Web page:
• Open: By using industry-standard sharing protocols, the OpenZFS Open Source enterprise file system and FreeNAS, the world’s #1 Open Source storage operating system (and also engineered by iXsystems), TrueNAS is the most open enterprise storage solution on the market.
  • Availability

The TrueNAS M40 and M50 will be generally available in April 2018 through the iXsystems global channel partner network. The TrueNAS M-Series starts at under $20,000 USD and can be easily expanded using a linear “per terabyte” pricing model. With typical compression, a Petabtye can be stored for under $100,000 USD. TrueNAS comes with an all-inclusive software suite that provides NFS, Windows SMB, iSCSI, snapshots, clones and replication.

Understanding and tuning the FreeBSD Scheduler

``` Occasionally I noticed that the system would not quickly process the tasks i need done, but instead prefer other, longrunning tasks. I figured it must be related to the scheduler, and decided it hates me.

A closer look shows the behaviour as follows (single CPU):

Lets run an I/O-active task, e.g, postgres VACUUM that would continuously read from big files (while doing compute as well [1]):

pool alloc free read write read write cache - - - - - - ada1s4 7.08G 10.9G 1.58K 0 12.9M 0

Now start an endless loop:

while true; do :; done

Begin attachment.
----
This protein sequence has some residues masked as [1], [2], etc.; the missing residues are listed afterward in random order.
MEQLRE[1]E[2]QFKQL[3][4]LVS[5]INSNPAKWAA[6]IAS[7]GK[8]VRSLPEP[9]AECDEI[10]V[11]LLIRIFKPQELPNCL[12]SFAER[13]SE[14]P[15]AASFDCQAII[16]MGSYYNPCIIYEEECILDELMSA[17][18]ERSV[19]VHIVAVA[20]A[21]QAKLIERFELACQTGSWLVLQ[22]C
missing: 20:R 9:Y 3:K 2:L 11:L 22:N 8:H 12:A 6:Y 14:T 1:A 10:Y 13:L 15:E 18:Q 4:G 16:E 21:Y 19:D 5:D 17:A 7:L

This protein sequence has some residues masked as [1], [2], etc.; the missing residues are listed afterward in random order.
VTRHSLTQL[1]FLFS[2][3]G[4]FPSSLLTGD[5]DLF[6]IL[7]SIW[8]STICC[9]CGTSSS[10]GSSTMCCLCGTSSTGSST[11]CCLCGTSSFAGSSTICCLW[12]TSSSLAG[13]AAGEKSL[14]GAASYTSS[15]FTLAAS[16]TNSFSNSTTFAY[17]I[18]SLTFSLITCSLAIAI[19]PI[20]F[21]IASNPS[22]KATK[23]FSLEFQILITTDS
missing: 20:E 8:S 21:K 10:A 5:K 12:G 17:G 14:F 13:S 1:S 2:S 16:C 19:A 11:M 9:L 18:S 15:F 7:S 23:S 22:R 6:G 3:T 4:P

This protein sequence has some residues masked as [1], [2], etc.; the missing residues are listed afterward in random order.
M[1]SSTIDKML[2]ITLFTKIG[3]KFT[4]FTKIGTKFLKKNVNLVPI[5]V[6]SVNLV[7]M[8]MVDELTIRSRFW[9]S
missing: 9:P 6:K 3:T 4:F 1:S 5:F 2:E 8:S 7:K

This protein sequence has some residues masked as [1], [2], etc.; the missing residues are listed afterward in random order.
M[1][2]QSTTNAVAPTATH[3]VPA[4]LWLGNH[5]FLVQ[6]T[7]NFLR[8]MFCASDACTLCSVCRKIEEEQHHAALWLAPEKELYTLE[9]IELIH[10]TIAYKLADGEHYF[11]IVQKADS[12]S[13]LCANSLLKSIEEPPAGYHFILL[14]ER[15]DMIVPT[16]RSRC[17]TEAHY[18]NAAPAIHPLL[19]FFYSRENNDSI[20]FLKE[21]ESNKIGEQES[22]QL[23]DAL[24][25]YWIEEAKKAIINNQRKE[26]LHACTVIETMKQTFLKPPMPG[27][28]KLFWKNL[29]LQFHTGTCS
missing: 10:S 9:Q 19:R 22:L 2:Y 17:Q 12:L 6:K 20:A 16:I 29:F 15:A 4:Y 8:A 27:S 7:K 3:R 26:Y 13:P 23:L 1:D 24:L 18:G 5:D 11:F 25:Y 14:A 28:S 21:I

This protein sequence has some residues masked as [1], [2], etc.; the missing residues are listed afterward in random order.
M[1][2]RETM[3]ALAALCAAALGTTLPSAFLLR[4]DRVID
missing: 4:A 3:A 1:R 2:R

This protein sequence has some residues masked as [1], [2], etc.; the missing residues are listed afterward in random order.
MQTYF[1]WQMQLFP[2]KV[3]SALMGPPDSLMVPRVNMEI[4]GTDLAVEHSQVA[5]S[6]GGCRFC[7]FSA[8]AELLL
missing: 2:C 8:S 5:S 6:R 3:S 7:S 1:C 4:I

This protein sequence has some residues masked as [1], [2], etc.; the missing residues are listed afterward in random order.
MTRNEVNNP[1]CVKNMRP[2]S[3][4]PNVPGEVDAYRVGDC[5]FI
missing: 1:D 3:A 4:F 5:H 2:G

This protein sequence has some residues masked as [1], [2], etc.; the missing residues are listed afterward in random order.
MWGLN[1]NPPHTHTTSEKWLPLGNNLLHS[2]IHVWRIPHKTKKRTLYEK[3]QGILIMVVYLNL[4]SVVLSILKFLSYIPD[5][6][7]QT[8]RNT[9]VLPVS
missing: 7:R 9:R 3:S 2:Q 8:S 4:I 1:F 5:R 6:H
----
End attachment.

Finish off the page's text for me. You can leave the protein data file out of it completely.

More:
And the effect is:

pool alloc free read write read write cache - - - - - - ada1s4 7.08G 10.9G 9 0 76.8K 0

The VACUUM gets almost stuck! This figures with WCPU in "top":

PID USERNAME PRI NICE SIZE RES STATE TIME WCPU COMMAND 85583 root 99 0 7044K 1944K RUN 1:06 92.21% bash 53005 pgsql 52 0 620M 91856K RUN 5:47 0.50% postgres

Hacking on kern.sched.quantum makes it quite a bit better:

sysctl kern.sched.quantum=1

kern.sched.quantum: 94488 -> 7874

pool alloc free read write read write cache - - - - - - ada1s4 7.08G 10.9G 395 0 3.12M 0

PID USERNAME PRI NICE SIZE RES STATE TIME WCPU COMMAND 85583 root 94 0 7044K 1944K RUN 4:13 70.80% bash 53005 pgsql 52 0 276M 91856K RUN 5:52 11.83% postgres

Now, as usual, the "root-cause" questions arise: What exactly does this "quantum"? Is this solution a workaround, i.e. actually something else is wrong, and has it tradeoff in other situations? Or otherwise, why is such a default value chosen, which appears to be ill-deceived?

The docs for the quantum parameter are a bit unsatisfying - they say its the max num of ticks a process gets - and what happens when they're exhausted? If by default the endless loop is actually allowed to continue running for 94k ticks (or 94ms, more likely) uninterrupted, then that explains the perceived behaviour - buts thats certainly not what a scheduler should do when other procs are ready to run.

11.1-RELEASE-p7, kern.hz=200. Switching tickless mode on or off does not influence the matter. Starting the endless loop with "nice" does not influence the matter.

[1] A pure-I/O job without compute load, like "dd", does not show this behaviour. Also, when other tasks are running, the unjust behaviour is not so stongly pronounced. ```

aarch64 support added

I have committed about adding initial support for aarch64.

  • booting log on RaspberryPI3: